But councils warned the proposed rate was not sufficient to allow local governments throughout the state to mitigate against the additional costs incurred as a result of extended drought, bushfires, floods and COVID-19.
“It’s tough right now for everyone. Of all levels of government, councils have the strongest grassroots perspective on the job losses and economic damage,” Local Government NSW president Linda Scott said.
“No council in NSW is looking to increase rates beyond what is necessary. Together, we are working incredibly hard to save jobs and stimulate local economies by investing in community infrastructure projects and community services.”
IPART is charged with setting the maximum annual increase that councils can levy ratepayers.
Last year, the pricing regulator allowed a 2.6 per cent increase, while the rate peg for the previous two years was 2.7 per cent and 2.3 per cent. In 2017-18 the maximum increase permitted was 1.5 per cent.
Ms Cope said the decision to lift the allowable rate increase by 2 per cent in 2021-22 included an adjustment of 0.2 per cent to collect extra revenue for election costs, based on the expected costs for the average NSW council.
“The adjustment will be reversed through the 2022‑23 rate peg, to ensure that ratepayers are not overcharged in subsequent, non-election years.”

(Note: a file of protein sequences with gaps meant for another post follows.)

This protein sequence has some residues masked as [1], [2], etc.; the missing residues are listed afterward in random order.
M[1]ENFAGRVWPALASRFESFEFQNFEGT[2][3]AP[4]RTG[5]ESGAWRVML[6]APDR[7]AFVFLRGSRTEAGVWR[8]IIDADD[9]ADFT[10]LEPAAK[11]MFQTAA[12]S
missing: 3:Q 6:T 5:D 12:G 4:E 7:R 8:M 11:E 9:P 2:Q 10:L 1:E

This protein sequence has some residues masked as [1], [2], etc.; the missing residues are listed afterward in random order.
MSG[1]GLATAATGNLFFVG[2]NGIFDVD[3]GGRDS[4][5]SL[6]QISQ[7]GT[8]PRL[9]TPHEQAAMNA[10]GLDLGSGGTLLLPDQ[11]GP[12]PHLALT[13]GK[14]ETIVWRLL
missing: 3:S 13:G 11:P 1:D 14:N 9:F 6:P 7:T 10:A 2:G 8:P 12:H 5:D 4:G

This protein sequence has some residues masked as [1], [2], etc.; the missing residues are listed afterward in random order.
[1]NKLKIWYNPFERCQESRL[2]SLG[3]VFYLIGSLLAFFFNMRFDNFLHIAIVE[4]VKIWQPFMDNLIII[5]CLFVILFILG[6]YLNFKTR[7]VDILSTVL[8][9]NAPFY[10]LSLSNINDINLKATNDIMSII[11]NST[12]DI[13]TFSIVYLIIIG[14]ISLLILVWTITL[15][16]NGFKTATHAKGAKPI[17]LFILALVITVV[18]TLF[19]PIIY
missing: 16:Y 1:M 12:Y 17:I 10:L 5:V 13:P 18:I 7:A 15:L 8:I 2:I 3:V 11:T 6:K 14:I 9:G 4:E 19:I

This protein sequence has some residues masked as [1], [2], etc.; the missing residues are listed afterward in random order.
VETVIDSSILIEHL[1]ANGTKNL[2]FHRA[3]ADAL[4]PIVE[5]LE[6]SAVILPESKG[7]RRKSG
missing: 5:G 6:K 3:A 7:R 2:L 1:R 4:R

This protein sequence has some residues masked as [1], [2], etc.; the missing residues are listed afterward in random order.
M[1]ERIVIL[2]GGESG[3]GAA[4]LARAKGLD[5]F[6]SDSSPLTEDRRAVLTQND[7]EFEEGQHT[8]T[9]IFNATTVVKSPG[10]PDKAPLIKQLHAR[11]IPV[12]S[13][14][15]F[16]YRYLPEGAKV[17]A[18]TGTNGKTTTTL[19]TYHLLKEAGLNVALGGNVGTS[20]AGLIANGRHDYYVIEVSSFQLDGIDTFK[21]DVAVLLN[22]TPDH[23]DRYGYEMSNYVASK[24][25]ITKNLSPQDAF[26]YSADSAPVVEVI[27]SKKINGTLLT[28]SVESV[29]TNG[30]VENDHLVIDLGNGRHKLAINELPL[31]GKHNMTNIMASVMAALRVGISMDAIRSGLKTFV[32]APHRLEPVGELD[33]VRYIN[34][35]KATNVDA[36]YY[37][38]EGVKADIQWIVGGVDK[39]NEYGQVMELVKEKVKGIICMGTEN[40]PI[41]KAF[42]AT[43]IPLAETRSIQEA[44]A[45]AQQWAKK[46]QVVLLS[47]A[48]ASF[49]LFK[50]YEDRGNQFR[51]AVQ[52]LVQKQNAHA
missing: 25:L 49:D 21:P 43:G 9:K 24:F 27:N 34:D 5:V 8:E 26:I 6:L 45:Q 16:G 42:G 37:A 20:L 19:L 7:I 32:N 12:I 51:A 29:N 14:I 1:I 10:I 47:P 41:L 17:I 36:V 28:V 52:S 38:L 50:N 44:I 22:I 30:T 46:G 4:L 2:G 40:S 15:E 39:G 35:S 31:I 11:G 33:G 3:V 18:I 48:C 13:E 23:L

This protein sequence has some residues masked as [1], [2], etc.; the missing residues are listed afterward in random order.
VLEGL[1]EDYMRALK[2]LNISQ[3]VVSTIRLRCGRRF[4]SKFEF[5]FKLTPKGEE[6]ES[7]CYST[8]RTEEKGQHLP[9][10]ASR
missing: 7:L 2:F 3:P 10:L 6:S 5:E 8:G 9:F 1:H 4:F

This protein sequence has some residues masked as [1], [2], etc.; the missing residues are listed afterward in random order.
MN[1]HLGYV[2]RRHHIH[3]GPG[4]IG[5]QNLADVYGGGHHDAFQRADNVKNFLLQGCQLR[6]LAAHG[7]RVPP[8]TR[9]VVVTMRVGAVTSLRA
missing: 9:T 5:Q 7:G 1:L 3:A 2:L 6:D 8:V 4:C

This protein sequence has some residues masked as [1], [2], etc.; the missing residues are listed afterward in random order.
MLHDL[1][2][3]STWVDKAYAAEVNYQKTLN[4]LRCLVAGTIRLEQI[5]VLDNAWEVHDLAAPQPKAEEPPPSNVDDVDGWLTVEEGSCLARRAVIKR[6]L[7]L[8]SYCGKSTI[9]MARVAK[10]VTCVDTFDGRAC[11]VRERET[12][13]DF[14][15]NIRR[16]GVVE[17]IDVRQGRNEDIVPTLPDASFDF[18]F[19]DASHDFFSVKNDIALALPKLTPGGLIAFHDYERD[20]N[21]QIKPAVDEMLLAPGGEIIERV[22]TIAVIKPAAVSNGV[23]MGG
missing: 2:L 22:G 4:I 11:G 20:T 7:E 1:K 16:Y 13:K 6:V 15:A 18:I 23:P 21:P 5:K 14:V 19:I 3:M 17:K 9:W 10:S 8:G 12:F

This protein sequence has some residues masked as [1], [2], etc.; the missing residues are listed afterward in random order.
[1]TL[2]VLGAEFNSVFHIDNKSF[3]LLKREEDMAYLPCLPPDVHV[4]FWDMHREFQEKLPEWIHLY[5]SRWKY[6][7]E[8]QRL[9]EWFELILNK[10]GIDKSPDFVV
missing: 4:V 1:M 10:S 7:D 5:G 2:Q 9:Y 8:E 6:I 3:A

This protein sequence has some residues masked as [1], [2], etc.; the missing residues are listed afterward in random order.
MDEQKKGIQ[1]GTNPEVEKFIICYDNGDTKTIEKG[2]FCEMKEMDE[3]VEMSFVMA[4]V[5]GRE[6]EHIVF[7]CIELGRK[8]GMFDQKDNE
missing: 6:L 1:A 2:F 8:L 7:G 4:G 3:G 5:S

IPART allows councils to request the ability to levy businesses or households with higher rates than the overall “peg”.
Last year, the tribunal received 13 applications for special rate variations from councils across NSW, including the metropolitan councils of North Sydney, Burwood, Hunters Hill, Ku-ring-gai, Randwick and Sutherland Shire.
The tribunal approved all the applications from the Sydney councils, which were variously requested to pay for environmental works and programs, to build and maintain infrastructure or to improve financial sustainability.
Cr Scott, a City of Sydney councillor, welcomed the recognition of the rising costs for holding local government elections. She is pushing for reforms to create a more flexible ratings system.
“The 2021-22 rate peg is more than half-a-percentage point down on this year, and will certainly go some way to helping local government continue to provide the services and maintain the infrastructure so critical to our communities right now.”
IPART said it would not set a limit on percentage variations for annual domestic waste charges levied by local councils in 2021-22. Instead, the tribunal is seeking public feedback as part of a review of those charges.
Megan Gorrey is the Urban Affairs reporter at The Sydney Morning Herald.